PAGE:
The three great tragic playwrights of the age, by ancient Greek as well as our modern reckoning, were Aeschylus, Sophocles and Euripides. Each of them contributed a number of important innovations to the theatre. Aeschylus introduced a second actor to scenes, reduced the importance of the singing chorus and used impressive decors and staging. Sophocles introduced a third actor, painted stages and used the chorus as a character in and of itself. Euripides meanwhile plumbed the depths of his characters and questioned the moral worth of heroes and villains alike. We know much less about comedic plays. The only author whose work survived in more than just fragments is Aristophanes. Different from the revered works of the tragedians, Aristophanes’ plays are full of witty one-liners, bad puns and an almost endless number of jokes at the expensive of the leading figures of his day. The Athenian politician Kleon for example was roundly mocked in the play The Knights, while Socrates receives a thorough thrashing in The Birds.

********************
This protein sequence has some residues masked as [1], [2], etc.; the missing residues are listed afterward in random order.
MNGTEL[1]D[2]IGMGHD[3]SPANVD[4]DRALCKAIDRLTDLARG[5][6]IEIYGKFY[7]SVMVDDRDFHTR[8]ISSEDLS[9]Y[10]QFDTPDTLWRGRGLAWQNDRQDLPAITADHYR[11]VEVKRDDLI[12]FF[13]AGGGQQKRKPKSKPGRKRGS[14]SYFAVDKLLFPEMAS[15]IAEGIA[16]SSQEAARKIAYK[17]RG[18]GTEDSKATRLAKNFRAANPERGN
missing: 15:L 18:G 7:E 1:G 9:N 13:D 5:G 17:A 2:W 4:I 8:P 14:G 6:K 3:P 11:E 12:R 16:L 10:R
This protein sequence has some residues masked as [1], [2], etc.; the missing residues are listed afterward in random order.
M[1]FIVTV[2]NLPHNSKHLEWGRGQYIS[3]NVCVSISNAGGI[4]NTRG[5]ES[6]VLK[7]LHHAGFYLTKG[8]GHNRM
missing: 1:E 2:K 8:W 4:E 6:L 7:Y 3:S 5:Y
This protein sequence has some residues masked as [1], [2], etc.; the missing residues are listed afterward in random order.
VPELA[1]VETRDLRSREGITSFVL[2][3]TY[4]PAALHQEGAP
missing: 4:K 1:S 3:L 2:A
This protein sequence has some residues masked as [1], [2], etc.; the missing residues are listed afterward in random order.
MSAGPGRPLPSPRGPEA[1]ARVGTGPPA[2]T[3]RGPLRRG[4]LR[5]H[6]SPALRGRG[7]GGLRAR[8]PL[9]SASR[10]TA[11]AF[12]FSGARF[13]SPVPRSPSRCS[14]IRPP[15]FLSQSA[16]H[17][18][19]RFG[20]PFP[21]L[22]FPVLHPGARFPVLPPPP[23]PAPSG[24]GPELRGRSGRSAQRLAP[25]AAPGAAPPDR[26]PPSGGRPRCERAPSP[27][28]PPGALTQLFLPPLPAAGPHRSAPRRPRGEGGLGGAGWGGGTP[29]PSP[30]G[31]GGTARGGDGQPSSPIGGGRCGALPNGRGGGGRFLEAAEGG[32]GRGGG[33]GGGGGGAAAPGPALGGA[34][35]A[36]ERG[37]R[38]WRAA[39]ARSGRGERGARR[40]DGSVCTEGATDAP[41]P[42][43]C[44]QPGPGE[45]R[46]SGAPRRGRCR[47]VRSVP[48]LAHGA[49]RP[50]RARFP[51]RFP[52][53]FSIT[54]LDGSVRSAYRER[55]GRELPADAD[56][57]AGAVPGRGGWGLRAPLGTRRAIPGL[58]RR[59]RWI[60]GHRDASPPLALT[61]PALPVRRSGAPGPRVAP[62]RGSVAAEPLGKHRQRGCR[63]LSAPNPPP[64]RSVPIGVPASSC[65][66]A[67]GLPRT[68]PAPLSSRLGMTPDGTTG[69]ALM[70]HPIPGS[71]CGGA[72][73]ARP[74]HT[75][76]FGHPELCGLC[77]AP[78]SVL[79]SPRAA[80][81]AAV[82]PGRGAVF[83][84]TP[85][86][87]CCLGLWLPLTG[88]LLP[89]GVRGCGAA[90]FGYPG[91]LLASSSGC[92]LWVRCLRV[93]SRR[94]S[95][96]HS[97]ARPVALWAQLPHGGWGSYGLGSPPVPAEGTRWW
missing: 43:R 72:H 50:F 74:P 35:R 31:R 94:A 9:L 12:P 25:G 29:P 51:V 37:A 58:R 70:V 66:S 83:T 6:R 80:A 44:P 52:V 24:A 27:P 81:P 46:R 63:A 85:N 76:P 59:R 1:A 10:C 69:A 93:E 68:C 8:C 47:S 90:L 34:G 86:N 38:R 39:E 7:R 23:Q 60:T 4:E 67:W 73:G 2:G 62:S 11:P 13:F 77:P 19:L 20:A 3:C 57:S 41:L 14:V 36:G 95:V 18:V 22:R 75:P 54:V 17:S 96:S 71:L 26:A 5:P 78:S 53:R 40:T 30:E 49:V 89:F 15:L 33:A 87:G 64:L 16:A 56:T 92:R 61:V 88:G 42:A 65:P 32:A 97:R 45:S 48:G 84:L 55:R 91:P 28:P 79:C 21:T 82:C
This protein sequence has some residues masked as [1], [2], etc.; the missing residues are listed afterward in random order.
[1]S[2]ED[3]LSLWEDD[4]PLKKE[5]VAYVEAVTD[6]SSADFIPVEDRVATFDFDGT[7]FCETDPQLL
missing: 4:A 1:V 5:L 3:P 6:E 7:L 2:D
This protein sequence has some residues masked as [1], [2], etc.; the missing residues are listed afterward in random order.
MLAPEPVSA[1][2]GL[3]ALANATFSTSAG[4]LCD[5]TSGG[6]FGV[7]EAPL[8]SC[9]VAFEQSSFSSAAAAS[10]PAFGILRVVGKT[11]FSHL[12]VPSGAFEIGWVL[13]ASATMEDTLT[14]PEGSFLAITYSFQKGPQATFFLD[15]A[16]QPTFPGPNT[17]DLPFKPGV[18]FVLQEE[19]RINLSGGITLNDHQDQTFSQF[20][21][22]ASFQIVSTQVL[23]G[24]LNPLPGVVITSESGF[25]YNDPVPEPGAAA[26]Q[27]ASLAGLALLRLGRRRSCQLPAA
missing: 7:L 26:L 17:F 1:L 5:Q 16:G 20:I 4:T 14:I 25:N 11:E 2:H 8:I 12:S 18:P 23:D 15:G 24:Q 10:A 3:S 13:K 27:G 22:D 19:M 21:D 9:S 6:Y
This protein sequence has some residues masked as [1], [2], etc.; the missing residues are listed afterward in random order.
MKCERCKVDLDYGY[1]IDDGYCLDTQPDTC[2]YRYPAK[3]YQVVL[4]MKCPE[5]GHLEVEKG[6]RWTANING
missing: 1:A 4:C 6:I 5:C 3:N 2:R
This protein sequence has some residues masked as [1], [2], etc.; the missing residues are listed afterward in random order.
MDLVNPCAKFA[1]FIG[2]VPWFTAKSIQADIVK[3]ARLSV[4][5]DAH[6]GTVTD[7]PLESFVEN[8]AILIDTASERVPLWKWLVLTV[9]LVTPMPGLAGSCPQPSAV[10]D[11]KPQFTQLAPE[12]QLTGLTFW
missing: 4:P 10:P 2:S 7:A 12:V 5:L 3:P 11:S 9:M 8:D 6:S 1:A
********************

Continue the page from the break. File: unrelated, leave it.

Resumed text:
Whereas Aristophanes could play fast and loose with gods, heroes and politicians, tragedians primarily chose material from Greek mythology for their plays. They adapted existing stories about gods, characters and stories to suit their creative needs. This not only saved in exposition and setting (the audience was already familiar with most of the characters and their backstories) but also offered great opportunities for dramatic irony and unexpected plot twists. It further allowed Greek tragedians to comment on the political developments and societal themes of their day through well-known mythological figures. Sophocles’ play Antigone for example uses the eponymous heroine to deal with issues of civil disobedience and the meaning of justice. Euripides on the other hand took his cues from real-life atrocities in The Trojan Women. The play, about the tragic faith of the woman of Troy after the city has been sacked by the Greeks, is believed to be a response to the sacking of the island of Milos by Athens in 416 B.C. Because of such dramatic ‘soul-searching’, many Greek tragedies are still considered highly topical and performed regularly to this day.